In August 1945, the first atomic bombs were dropped on Hiroshima and Nagasaki. What is hardly known is that 4,000 Nisei (Japanese Americans), the sons and daughters of Japanese immigrants who had been sent back to Japan to be educated before World War II erupted, were caught in the Hiroshima bombing. This extraordinary book commemorates the 3,000 Nisei who died from the atomic blast in Hiroshima and documents the plight of another 1,000 "hibakusha" (survivors of the bomb) who returned to the West Coast after the war.Branded as foreigners in wartime Japan and as enemies in postwar United States, their existence as victims of the atomic blast has not been recognized by either the Japanese or the U.S. government, both of which have refused to alleviate the medical and political problems of the survivors. Drawing on primary sources and rich interview data, Rinjiro Sodei has contributed an original scholarly work to the literature on World War II and the Asian-American experience. This book bears witness to the human calamities of the nuclear age and to the dignity of these Japanese Americans striving to obtain their rights and sustain their bicultural identity."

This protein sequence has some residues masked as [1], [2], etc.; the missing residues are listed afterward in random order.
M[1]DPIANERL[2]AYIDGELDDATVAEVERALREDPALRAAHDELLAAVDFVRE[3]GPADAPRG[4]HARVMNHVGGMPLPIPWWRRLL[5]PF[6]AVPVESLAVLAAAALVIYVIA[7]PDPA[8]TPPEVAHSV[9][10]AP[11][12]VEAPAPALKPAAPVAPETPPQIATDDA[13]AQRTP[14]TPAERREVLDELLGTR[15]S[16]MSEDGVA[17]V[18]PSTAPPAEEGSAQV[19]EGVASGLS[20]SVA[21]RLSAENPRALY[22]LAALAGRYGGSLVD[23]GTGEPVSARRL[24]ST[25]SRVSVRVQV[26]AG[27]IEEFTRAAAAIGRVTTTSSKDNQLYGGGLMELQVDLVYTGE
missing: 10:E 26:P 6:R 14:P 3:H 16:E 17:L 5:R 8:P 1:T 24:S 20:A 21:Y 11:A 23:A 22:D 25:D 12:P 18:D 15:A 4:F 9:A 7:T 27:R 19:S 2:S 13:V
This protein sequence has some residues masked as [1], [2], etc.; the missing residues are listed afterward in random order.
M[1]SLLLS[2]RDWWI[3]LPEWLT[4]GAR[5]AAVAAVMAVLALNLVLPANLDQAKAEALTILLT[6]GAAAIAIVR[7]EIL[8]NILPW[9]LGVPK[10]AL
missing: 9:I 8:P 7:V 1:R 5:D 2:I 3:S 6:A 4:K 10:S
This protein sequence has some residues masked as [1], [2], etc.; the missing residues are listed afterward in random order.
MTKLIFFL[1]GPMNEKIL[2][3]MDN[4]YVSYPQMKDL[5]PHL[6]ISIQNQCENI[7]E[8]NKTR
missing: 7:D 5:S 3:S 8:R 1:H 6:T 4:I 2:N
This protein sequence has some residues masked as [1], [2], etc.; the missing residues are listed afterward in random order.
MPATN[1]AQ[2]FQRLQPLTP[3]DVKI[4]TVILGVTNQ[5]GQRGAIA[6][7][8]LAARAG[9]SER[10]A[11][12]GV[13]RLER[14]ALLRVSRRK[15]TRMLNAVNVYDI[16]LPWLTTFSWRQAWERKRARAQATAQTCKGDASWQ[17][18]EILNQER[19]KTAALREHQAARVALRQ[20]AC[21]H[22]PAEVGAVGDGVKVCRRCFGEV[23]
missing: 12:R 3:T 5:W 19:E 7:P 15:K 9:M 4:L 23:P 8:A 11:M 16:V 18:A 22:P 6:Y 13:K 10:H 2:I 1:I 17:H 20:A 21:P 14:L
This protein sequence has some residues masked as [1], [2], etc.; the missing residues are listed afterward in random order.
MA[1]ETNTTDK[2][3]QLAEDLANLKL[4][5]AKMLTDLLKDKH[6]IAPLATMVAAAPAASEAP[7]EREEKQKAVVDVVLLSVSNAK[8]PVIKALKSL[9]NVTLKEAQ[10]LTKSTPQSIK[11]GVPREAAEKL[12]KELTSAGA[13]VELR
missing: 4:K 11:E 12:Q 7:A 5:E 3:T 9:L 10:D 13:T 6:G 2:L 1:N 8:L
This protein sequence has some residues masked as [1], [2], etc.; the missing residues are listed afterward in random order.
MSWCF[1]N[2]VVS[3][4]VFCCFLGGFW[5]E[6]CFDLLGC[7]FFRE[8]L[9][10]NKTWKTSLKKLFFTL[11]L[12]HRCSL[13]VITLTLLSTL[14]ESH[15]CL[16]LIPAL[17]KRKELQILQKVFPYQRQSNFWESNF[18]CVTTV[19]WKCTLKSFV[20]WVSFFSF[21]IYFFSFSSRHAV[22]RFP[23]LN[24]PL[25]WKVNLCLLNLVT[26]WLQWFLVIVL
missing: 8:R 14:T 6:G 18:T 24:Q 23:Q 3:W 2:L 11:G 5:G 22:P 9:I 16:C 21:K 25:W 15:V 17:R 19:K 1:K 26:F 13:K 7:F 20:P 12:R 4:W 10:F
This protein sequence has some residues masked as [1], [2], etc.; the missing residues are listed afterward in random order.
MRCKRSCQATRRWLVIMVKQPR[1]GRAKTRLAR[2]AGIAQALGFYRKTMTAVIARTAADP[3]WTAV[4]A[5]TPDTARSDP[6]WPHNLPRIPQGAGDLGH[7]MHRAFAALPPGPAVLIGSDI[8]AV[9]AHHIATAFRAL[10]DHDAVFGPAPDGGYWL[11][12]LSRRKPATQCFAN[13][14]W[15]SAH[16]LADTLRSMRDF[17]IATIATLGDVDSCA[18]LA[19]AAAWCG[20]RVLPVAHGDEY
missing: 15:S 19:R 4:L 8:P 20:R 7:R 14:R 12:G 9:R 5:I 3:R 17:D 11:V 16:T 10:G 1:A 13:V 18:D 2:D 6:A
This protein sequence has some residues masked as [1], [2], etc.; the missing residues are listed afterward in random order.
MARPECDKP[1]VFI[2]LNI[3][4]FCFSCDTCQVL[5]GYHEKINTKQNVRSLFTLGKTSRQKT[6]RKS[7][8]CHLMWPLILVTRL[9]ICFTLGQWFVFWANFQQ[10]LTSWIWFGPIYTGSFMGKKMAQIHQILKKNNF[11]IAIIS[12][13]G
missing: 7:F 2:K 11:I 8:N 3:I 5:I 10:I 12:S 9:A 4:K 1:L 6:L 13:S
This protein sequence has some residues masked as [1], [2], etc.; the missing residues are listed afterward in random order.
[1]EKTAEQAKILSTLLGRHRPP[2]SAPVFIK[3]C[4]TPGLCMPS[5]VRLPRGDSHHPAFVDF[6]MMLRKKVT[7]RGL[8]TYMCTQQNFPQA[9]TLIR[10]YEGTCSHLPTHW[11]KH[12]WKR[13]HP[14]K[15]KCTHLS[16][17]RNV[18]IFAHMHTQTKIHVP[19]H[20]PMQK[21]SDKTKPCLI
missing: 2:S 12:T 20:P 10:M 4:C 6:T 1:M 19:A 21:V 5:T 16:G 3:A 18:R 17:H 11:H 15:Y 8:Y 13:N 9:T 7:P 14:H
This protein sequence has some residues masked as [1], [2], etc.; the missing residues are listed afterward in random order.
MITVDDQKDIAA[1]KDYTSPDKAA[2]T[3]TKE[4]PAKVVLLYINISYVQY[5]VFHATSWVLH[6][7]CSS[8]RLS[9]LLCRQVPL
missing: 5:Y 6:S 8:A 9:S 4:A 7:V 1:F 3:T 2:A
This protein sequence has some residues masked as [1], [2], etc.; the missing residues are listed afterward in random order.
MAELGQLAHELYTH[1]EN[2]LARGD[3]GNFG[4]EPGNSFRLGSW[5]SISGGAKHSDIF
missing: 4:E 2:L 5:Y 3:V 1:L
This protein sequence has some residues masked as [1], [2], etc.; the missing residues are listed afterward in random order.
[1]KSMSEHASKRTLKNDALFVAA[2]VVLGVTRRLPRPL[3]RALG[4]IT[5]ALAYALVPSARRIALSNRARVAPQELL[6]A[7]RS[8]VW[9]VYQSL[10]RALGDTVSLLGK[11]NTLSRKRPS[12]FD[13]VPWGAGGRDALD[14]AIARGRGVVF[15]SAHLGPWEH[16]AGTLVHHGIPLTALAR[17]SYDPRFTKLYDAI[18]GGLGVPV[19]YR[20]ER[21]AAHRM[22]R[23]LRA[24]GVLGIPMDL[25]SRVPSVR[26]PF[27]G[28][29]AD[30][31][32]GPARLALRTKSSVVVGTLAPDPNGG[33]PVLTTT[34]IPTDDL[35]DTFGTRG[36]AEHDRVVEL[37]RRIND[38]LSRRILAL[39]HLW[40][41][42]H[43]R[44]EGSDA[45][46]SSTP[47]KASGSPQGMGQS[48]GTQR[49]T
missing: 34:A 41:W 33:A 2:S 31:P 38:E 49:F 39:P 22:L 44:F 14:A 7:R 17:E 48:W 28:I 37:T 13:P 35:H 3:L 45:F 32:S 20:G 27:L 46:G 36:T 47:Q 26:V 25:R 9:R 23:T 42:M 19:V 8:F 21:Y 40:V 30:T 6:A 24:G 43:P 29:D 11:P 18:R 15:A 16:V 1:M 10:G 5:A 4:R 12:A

Were We the Enemy? American Survivors of Hiroshima